that serves little purpose. There are more arguments over this than can be imagined and I hope
that your machine has enough memory ( 512MB or more ) and that you can allocate twice as
much for swap. If you have more than 2GB of memory then allocate 4GB of swap. If you have
more than 2GB of memory then allocate 4GB of swap. Its not a perfect world and I'd love to
discuss it on some other day.
5. Go to slice 5 and fill in the name /opt there. Give it 2GB of disk if you can. This is where a lot of
optional software gets installed. At the very least there are 1600+ titles of software packages at and they all go in there. Make plenty of room.
6. If this machine will have development software for programmers ( like me ) then you need to
create a place for Sun Studio 11 tools as well as other revisions like Sun ONE Studio 10. I
recommended a separate filesystem entirely but you don't have to do this. Either create a new
filesystem in slice 6 called /opt/studio or add more disk space to /opt. This one is up to you!
7. Create a place for users. Their home directories will go into someplace and /export/home is a
good location. Take a look at the picture below and allocate space accordingly.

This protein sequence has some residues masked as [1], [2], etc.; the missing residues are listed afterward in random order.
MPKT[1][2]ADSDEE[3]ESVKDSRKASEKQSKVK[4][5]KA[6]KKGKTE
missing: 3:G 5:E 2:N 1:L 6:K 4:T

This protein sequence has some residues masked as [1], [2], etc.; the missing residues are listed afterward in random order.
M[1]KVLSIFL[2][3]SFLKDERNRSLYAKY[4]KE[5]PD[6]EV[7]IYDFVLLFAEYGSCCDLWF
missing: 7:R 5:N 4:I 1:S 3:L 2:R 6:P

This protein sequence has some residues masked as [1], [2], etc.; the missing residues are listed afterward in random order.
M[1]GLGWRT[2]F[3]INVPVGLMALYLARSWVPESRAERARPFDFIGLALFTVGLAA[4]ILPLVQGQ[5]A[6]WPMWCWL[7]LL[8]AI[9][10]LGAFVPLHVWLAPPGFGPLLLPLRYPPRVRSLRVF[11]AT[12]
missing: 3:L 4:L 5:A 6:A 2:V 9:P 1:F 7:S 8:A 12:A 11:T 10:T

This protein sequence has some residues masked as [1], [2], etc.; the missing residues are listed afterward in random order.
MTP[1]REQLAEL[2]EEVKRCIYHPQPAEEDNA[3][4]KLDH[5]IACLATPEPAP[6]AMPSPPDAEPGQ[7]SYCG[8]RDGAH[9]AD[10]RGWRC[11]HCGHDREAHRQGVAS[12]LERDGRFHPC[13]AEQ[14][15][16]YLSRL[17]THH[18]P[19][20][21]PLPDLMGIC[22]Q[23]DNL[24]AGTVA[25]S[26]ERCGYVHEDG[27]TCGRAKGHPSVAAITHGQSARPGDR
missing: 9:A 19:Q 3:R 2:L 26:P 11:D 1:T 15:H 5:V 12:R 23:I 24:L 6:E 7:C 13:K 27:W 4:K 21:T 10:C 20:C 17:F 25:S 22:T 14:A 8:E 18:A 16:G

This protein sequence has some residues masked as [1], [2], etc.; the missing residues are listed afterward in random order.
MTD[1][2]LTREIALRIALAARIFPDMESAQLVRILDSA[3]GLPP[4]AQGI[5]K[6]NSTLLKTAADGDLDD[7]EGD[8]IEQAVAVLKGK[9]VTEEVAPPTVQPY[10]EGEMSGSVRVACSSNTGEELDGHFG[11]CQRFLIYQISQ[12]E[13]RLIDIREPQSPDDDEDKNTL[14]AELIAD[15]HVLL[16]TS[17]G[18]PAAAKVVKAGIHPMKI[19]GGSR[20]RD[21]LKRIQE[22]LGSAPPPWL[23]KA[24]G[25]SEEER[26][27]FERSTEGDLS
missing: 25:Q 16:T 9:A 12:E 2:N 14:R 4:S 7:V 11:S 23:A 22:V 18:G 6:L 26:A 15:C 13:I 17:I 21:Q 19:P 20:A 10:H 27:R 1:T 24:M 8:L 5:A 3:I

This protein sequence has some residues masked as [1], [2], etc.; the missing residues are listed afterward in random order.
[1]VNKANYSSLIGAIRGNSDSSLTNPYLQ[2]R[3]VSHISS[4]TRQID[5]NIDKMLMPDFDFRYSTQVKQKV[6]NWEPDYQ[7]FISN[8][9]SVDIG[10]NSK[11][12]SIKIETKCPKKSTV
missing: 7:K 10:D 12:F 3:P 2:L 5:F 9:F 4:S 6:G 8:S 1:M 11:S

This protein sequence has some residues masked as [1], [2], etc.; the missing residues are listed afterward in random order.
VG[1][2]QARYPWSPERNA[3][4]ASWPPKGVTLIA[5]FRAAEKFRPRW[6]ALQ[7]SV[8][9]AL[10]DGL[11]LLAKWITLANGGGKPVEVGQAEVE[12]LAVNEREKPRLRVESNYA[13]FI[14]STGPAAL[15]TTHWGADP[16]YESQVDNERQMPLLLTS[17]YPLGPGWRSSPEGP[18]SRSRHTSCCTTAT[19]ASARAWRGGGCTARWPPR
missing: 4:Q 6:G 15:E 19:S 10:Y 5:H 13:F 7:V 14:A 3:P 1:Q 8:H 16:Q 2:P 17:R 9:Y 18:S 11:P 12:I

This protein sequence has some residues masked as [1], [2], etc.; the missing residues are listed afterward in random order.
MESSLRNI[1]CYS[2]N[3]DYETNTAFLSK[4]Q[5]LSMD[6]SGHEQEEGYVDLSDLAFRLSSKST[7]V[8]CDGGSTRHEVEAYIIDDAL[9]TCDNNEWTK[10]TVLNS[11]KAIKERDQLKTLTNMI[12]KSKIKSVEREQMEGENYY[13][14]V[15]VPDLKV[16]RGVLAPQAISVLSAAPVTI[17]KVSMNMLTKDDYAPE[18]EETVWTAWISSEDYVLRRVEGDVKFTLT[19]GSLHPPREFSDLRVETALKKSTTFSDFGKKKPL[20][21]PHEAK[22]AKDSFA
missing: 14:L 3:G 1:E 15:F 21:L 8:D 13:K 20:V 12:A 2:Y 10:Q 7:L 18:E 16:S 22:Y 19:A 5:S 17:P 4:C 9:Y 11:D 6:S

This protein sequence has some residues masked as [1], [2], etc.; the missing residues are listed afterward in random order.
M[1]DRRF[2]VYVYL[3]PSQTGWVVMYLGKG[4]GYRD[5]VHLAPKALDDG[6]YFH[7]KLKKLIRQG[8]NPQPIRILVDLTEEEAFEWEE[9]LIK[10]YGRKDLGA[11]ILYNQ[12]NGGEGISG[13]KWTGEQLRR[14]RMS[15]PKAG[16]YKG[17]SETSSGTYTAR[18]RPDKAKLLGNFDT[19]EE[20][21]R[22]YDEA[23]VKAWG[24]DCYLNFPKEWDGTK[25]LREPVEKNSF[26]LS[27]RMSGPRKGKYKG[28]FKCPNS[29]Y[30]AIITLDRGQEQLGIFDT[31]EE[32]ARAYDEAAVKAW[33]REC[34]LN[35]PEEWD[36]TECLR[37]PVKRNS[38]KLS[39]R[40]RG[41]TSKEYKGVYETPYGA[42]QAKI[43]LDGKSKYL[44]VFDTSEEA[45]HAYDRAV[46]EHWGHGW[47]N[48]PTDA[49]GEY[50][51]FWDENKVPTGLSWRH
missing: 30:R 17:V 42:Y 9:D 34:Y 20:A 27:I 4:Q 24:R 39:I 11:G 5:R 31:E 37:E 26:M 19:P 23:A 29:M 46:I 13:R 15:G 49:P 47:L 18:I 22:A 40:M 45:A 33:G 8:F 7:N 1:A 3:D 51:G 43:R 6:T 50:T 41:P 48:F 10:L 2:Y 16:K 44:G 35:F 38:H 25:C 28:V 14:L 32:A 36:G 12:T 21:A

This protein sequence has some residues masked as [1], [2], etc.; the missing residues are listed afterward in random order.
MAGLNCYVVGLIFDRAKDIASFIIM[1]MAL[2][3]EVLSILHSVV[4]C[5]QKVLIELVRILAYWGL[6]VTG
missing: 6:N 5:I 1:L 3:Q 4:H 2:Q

8. Lastly, and this will be a leap of faith for you, set aside a small 32MB area in slice 4. If you decide
that you want to make your filesystems mirrored and thus somewhat redundant someday, then
you will need an area for something called metadevice databases. Does that sound mysterious
or what? Just allocate the space there and someday you may thank me for it.
A few things that you need to know before you plow forwards here. Firstly, if you are an advanced
user, you can allocate a massive slice at slice 3 that is large enough to hold ALL of your root slice. So
if you created a 6GB root slice ( that is slice 0 in the picture ) then you may allocate at least 6GB in
slice 3 also. Don't bother to name it anything special because we are not going to use it as an active
mounted file system. Just create it for something super special called live update. If you have the
disk space to spare then I highly recommend that you set aside a place for live update which can
allow you to upgrade the whole operating system in the future and it will happen live while you are
up and running. That, my friend, is cool enough to prepare for.

: Action to Take : Review the filesystem choices.

: Action to Take : Ready to Install ! Just click Install Now

: Action to Take : Now you can start throwing sharp pencils at the ceiling.
From here you don't do much except feed CDROMs to the computer. You can literally get up and
walk away for a while also but once all of CDROM 1 is complete the machine will reboot. You don't
have to do anything but watch. So I suggest that you watch the process, touch nothing, and wait for
the machine to reboot and be sure to eject the CDROM when that reboot happens. If you forget and
leave that CDROM in the machine then your reboot will happen but the machine will just boot the
CDROM again. So be carefull and then watch for the boot to happen.